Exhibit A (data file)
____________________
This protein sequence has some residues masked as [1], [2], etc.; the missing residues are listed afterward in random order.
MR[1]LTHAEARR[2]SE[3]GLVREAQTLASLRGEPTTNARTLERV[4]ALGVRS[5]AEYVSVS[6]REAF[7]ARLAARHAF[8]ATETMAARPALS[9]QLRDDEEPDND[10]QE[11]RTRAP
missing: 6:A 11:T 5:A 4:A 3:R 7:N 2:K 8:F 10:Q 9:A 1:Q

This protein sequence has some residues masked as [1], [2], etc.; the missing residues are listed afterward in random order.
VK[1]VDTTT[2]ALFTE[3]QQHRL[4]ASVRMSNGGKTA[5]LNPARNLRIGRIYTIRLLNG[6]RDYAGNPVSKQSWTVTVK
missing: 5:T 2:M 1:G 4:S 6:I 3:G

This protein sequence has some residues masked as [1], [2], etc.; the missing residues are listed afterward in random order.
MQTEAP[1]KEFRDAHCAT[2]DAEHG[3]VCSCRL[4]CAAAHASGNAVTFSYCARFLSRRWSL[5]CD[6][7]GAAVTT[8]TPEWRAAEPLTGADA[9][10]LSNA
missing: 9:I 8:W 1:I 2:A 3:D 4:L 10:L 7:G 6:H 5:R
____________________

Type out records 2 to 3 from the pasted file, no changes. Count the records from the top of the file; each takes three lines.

This protein sequence has some residues masked as [1], [2], etc.; the missing residues are listed afterward in random order.
VK[1]VDTTT[2]ALFTE[3]QQHRL[4]ASVRMSNGGKTA[5]LNPARNLRIGRIYTIRLLNG[6]RDYAGNPVSKQSWTVTVK
missing: 5:T 2:M 1:G 4:S 6:I 3:G

This protein sequence has some residues masked as [1], [2], etc.; the missing residues are listed afterward in random order.
MQTEAP[1]KEFRDAHCAT[2]DAEHG[3]VCSCRL[4]CAAAHASGNAVTFSYCARFLSRRWSL[5]CD[6][7]GAAVTT[8]TPEWRAAEPLTGADA[9][10]LSNA
missing: 9:I 8:W 1:I 2:A 3:D 4:L 10:L 7:G 6:H 5:R